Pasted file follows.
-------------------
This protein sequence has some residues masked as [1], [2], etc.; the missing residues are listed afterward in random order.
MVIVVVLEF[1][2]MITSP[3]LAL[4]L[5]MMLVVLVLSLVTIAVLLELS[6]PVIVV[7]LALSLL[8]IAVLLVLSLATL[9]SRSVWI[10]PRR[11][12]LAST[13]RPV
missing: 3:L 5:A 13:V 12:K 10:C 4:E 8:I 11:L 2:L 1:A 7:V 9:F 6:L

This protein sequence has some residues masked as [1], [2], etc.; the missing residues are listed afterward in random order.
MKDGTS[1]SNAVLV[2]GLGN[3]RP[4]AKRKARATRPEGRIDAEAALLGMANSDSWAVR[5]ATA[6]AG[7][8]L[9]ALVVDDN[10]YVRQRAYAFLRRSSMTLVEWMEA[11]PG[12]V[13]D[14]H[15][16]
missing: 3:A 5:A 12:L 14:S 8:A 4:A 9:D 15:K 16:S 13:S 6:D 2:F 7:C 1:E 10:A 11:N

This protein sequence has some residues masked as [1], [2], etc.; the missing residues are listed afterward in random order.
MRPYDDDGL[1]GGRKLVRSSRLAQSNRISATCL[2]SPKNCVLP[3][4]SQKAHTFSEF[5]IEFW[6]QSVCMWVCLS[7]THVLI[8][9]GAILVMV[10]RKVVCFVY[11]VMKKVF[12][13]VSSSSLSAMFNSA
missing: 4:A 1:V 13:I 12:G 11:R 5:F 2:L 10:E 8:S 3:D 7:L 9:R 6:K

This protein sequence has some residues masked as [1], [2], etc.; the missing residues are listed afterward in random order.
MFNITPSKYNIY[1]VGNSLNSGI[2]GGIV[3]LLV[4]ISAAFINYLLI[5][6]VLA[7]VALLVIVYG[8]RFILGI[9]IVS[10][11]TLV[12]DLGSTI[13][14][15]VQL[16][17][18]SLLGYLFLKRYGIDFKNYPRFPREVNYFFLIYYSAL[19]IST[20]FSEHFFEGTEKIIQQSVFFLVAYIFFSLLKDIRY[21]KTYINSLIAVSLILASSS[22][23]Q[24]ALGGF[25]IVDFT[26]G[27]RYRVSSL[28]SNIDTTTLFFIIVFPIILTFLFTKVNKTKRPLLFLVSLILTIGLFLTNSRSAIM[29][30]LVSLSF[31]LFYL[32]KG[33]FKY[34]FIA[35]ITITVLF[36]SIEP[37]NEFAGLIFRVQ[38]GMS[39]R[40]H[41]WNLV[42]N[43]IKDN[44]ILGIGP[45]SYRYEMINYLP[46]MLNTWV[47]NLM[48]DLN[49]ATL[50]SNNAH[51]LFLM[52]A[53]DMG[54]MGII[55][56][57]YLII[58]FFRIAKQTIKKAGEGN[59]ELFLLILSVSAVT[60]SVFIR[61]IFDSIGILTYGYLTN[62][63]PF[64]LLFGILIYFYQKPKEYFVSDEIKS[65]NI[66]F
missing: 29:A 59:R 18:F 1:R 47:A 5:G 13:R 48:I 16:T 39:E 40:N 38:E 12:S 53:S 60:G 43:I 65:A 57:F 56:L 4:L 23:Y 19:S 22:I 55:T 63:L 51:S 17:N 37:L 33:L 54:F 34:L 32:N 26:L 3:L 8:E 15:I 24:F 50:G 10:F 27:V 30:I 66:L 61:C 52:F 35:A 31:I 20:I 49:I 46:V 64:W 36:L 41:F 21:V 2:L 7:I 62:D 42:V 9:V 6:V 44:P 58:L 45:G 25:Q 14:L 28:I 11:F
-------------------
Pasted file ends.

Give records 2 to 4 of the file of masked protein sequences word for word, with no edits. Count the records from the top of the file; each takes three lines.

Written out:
This protein sequence has some residues masked as [1], [2], etc.; the missing residues are listed afterward in random order.
MKDGTS[1]SNAVLV[2]GLGN[3]RP[4]AKRKARATRPEGRIDAEAALLGMANSDSWAVR[5]ATA[6]AG[7][8]L[9]ALVVDDN[10]YVRQRAYAFLRRSSMTLVEWMEA[11]PG[12]V[13]D[14]H[15][16]
missing: 3:A 5:A 12:L 14:S 8:A 4:A 9:D 15:K 16:S 13:S 6:D 2:F 7:C 1:E 10:A 11:N

This protein sequence has some residues masked as [1], [2], etc.; the missing residues are listed afterward in random order.
MRPYDDDGL[1]GGRKLVRSSRLAQSNRISATCL[2]SPKNCVLP[3][4]SQKAHTFSEF[5]IEFW[6]QSVCMWVCLS[7]THVLI[8][9]GAILVMV[10]RKVVCFVY[11]VMKKVF[12][13]VSSSSLSAMFNSA
missing: 4:A 1:V 13:I 12:G 11:R 5:F 2:L 10:E 8:S 3:D 7:L 9:R 6:K

This protein sequence has some residues masked as [1], [2], etc.; the missing residues are listed afterward in random order.
MFNITPSKYNIY[1]VGNSLNSGI[2]GGIV[3]LLV[4]ISAAFINYLLI[5][6]VLA[7]VALLVIVYG[8]RFILGI[9]IVS[10][11]TLV[12]DLGSTI[13][14][15]VQL[16][17][18]SLLGYLFLKRYGIDFKNYPRFPREVNYFFLIYYSAL[19]IST[20]FSEHFFEGTEKIIQQSVFFLVAYIFFSLLKDIRY[21]KTYINSLIAVSLILASSS[22][23]Q[24]ALGGF[25]IVDFT[26]G[27]RYRVSSL[28]SNIDTTTLFFIIVFPIILTFLFTKVNKTKRPLLFLVSLILTIGLFLTNSRSAIM[29][30]LVSLSF[31]LFYL[32]KG[33]FKY[34]FIA[35]ITITVLF[36]SIEP[37]NEFAGLIFRVQ[38]GMS[39]R[40]H[41]WNLV[42]N[43]IKDN[44]ILGIGP[45]SYRYEMINYLP[46]MLNTWV[47]NLM[48]DLN[49]ATL[50]SNNAH[51]LFLM[52]A[53]DMG[54]MGII[55][56][57]YLII[58]FFRIAKQTIKKAGEGN[59]ELFLLILSVSAVT[60]SVFIR[61]IFDSIGILTYGYLTN[62][63]PF[64]LLFGILIYFYQKPKEYFVSDEIKS[65]NI[66]F
missing: 29:A 59:R 18:F 1:R 47:A 5:G 13:R 48:I 16:T 39:E 40:N 38:E 12:S 53:S 60:G 43:I 65:A 57:F 56:L 4:L 23:Y 19:S 22:I 55:T 63:L 51:S 17:N 37:L 33:L 54:F 34:L 32:N 26:L 3:L 8:E 15:I 24:F 50:G 10:F 27:V 30:I 66:L 61:C 52:F 35:A 31:I 20:I 49:I 46:V 64:W 36:L 41:F 21:V 2:L 7:I 62:D 42:V 9:V 6:V 44:P 58:L 45:G 25:Q 14:L 28:I 11:F